• The Upcycle

    or4green
    26 Jun 2014 | 11:20 am
    I recently finished reading The Upcycle by William McDonough and Michael Braungart.  It is the follow-up to their inspiring 2002 book Cradle to Cradle, which I wrote about in one of the first posts on this blog in 2007. The Upcycle extends some of the key concepts from Cradle to Cradle such as its critical take on recycling as “downcycling”, the elegant notion of designing materials to be easily separated back into “biological nutrients” and “technical nutrients”, and more.  It takes the philosophy of the earlier book about solving sustainability challenges through design…
 
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    RENeW

  • A Business School Perspective on Top 5 Analytics Predictions for 2015

    16 Dec 2014 | 6:05 am
    INFORMS has a great new communications social networking platform for its members called INFORMS Connect and today I enjoyed the question posed by Barry List, the Communications Director of INFORMS, to Glenn Wegryn, the President of the INFORMS Analytics Section. Specifically, Barry asked Glenn what are the top 5 analytics predictions for 2015?  I found Glenn's answers thought-provoking and terrific so I have reprised them below along with some commentary.The comments are timely since, just yesterday, we had our end of the semester faculty and staff meeting at the Isenberg School…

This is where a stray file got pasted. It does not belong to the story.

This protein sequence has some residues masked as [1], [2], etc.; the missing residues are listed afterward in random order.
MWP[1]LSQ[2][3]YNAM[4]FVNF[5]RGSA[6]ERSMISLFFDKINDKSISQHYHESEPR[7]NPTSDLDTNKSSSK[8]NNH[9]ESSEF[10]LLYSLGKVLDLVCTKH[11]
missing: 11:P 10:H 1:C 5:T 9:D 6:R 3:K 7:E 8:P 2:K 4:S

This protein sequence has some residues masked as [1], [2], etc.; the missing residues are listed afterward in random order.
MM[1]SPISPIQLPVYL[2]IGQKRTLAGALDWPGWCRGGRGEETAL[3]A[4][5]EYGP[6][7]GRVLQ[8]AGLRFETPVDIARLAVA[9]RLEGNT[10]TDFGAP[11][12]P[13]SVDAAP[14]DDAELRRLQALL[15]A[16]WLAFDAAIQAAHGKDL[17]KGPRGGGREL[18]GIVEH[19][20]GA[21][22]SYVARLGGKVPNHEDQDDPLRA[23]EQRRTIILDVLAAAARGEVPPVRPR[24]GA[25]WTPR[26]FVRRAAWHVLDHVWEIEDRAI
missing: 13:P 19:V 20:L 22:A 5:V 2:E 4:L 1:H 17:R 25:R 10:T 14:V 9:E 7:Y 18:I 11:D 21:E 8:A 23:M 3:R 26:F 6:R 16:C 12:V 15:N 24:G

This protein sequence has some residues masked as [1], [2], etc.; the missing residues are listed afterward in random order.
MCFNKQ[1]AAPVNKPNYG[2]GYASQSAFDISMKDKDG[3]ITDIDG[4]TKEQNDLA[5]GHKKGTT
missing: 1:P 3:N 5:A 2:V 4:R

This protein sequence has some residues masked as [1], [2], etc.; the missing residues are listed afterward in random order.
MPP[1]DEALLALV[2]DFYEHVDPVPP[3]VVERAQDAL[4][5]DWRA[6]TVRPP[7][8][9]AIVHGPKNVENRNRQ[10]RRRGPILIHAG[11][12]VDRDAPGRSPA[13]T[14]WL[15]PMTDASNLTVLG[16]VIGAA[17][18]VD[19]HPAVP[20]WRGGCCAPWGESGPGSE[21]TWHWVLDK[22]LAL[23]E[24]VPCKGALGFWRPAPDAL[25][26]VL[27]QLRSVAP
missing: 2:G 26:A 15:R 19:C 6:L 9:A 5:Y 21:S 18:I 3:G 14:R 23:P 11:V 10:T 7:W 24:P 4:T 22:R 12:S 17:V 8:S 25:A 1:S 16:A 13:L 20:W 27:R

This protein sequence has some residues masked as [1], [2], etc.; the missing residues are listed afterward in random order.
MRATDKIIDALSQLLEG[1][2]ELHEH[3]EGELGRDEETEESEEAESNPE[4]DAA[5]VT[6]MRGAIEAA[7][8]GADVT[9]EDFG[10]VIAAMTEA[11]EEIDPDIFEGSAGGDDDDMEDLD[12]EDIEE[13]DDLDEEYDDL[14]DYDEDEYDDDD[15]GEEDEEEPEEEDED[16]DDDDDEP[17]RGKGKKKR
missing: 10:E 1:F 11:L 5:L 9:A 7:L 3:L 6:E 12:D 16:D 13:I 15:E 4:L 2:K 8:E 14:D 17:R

• Getting Great News While on the Train - You are a Fellow!

    14 Dec 2014 | 9:50 am
    When one gets some very good news (or bad), one remembers that very moment - from what you were doing when you heard the news to where you were when you received it.Nowadays, much good news comes via email and, with smartphones, the messages can be received almost anywhere.While on a recent trip to NYC, via the MetroNorth train from New Haven, I was engrossed in my New York Times and enjoying the journey. I love riding trains. My husband reached for my smartphone and decided to check my email and said, "You have a message from Oxford University."I suspected that this was a decision on my…